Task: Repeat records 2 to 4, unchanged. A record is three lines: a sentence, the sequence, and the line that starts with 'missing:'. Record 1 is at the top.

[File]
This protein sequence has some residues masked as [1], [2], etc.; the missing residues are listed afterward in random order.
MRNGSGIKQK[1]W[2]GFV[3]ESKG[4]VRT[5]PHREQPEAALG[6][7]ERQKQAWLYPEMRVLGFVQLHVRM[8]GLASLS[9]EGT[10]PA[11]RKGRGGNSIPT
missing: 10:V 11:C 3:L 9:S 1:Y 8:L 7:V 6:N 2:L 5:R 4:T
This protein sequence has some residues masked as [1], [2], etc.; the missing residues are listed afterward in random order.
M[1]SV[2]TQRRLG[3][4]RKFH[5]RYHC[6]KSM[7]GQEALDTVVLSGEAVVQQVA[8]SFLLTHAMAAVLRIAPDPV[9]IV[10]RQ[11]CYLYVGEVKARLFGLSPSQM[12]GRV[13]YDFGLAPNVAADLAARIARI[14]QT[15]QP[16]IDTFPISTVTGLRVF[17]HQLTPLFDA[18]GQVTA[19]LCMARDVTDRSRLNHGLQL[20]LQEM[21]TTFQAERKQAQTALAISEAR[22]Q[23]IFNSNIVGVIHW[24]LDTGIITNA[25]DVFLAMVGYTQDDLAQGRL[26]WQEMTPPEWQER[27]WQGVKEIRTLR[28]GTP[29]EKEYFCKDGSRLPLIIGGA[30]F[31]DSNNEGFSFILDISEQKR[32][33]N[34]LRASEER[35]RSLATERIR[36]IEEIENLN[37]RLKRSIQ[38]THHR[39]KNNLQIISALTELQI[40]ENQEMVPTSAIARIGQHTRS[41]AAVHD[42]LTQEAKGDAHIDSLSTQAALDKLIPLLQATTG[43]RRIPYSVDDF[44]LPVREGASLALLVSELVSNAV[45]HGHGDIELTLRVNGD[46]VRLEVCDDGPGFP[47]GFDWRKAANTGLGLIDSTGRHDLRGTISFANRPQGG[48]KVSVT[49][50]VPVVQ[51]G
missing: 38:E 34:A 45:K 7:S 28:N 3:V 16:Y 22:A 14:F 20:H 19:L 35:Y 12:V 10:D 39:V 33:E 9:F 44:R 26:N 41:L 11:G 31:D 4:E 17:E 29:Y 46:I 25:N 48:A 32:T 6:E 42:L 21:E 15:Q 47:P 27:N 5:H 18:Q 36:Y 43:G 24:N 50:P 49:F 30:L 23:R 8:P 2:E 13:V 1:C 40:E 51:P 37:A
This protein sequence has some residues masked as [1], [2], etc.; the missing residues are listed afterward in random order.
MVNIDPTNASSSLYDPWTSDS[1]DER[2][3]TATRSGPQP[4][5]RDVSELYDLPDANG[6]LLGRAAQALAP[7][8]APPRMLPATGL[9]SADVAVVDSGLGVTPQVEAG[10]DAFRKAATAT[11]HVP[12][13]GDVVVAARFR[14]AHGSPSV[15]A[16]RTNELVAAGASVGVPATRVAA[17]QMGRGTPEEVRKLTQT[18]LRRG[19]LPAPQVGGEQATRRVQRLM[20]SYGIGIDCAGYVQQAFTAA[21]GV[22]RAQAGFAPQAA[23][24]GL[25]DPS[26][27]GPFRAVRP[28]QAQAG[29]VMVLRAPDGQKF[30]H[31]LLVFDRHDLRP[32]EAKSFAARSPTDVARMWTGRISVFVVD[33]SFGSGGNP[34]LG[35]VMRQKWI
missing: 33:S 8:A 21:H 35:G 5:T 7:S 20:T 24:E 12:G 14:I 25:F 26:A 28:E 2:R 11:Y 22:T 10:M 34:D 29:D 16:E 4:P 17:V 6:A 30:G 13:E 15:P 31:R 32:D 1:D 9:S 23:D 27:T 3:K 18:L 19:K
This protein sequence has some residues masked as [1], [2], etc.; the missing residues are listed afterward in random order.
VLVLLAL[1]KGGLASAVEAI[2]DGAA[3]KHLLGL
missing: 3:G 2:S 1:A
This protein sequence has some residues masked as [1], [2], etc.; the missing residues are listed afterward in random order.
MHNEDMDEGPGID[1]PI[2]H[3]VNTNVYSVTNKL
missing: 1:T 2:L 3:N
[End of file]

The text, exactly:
This protein sequence has some residues masked as [1], [2], etc.; the missing residues are listed afterward in random order.
M[1]SV[2]TQRRLG[3][4]RKFH[5]RYHC[6]KSM[7]GQEALDTVVLSGEAVVQQVA[8]SFLLTHAMAAVLRIAPDPV[9]IV[10]RQ[11]CYLYVGEVKARLFGLSPSQM[12]GRV[13]YDFGLAPNVAADLAARIARI[14]QT[15]QP[16]IDTFPISTVTGLRVF[17]HQLTPLFDA[18]GQVTA[19]LCMARDVTDRSRLNHGLQL[20]LQEM[21]TTFQAERKQAQTALAISEAR[22]Q[23]IFNSNIVGVIHW[24]LDTGIITNA[25]DVFLAMVGYTQDDLAQGRL[26]WQEMTPPEWQER[27]WQGVKEIRTLR[28]GTP[29]EKEYFCKDGSRLPLIIGGA[30]F[31]DSNNEGFSFILDISEQKR[32][33]N[34]LRASEER[35]RSLATERIR[36]IEEIENLN[37]RLKRSIQ[38]THHR[39]KNNLQIISALTELQI[40]ENQEMVPTSAIARIGQHTRS[41]AAVHD[42]LTQEAKGDAHIDSLSTQAALDKLIPLLQATTG[43]RRIPYSVDDF[44]LPVREGASLALLVSELVSNAV[45]HGHGDIELTLRVNGD[46]VRLEVCDDGPGFP[47]GFDWRKAANTGLGLIDSTGRHDLRGTISFANRPQGG[48]KVSVT[49][50]VPVVQ[51]G
missing: 38:E 34:A 45:K 7:S 28:N 3:V 16:Y 22:A 14:F 20:H 19:L 35:Y 12:V 10:D 39:V 33:E 9:F 44:R 26:N 41:L 11:G 31:D 4:E 17:E 29:Y 46:I 25:N 48:A 32:T 6:E 42:L 21:E 15:Q 47:P 27:N 5:H 18:Q 36:Y 43:G 24:N 50:P 49:F 30:L 23:R 8:P 2:E 13:V 1:C 40:E 51:P 37:A
This protein sequence has some residues masked as [1], [2], etc.; the missing residues are listed afterward in random order.
MVNIDPTNASSSLYDPWTSDS[1]DER[2][3]TATRSGPQP[4][5]RDVSELYDLPDANG[6]LLGRAAQALAP[7][8]APPRMLPATGL[9]SADVAVVDSGLGVTPQVEAG[10]DAFRKAATAT[11]HVP[12][13]GDVVVAARFR[14]AHGSPSV[15]A[16]RTNELVAAGASVGVPATRVAA[17]QMGRGTPEEVRKLTQT[18]LRRG[19]LPAPQVGGEQATRRVQRLM[20]SYGIGIDCAGYVQQAFTAA[21]GV[22]RAQAGFAPQAA[23][24]GL[25]DPS[26][27]GPFRAVRP[28]QAQAG[29]VMVLRAPDGQKF[30]H[31]LLVFDRHDLRP[32]EAKSFAARSPTDVARMWTGRISVFVVD[33]SFGSGGNP[34]LG[35]VMRQKWI
missing: 33:S 8:A 21:H 35:G 5:T 7:S 20:T 24:E 12:G 14:I 25:F 26:A 28:E 2:R 11:Y 22:T 10:M 34:D 29:D 16:E 4:P 17:V 6:A 30:G 13:E 15:P 31:R 32:D 1:D 9:S 23:D 27:T 3:K 18:L 19:K
This protein sequence has some residues masked as [1], [2], etc.; the missing residues are listed afterward in random order.
VLVLLAL[1]KGGLASAVEAI[2]DGAA[3]KHLLGL
missing: 3:G 2:S 1:A